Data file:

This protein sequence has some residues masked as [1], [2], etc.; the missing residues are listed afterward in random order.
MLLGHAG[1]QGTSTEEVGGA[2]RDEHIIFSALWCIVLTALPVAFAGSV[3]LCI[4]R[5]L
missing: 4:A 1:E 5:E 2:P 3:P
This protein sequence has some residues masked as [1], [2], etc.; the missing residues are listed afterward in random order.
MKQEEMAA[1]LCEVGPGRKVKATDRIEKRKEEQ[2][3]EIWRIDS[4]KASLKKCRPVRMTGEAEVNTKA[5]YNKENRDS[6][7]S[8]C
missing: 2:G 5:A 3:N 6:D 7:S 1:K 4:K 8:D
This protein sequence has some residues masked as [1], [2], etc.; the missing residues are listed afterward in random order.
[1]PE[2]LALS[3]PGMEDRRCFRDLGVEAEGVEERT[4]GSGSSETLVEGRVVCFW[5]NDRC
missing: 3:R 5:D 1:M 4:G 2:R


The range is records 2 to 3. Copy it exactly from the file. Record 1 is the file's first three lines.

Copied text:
This protein sequence has some residues masked as [1], [2], etc.; the missing residues are listed afterward in random order.
MKQEEMAA[1]LCEVGPGRKVKATDRIEKRKEEQ[2][3]EIWRIDS[4]KASLKKCRPVRMTGEAEVNTKA[5]YNKENRDS[6][7]S[8]C
missing: 2:G 5:A 3:N 6:D 7:S 1:K 4:K 8:D
This protein sequence has some residues masked as [1], [2], etc.; the missing residues are listed afterward in random order.
[1]PE[2]LALS[3]PGMEDRRCFRDLGVEAEGVEERT[4]GSGSSETLVEGRVVCFW[5]NDRC
missing: 3:R 5:D 1:M 4:G 2:R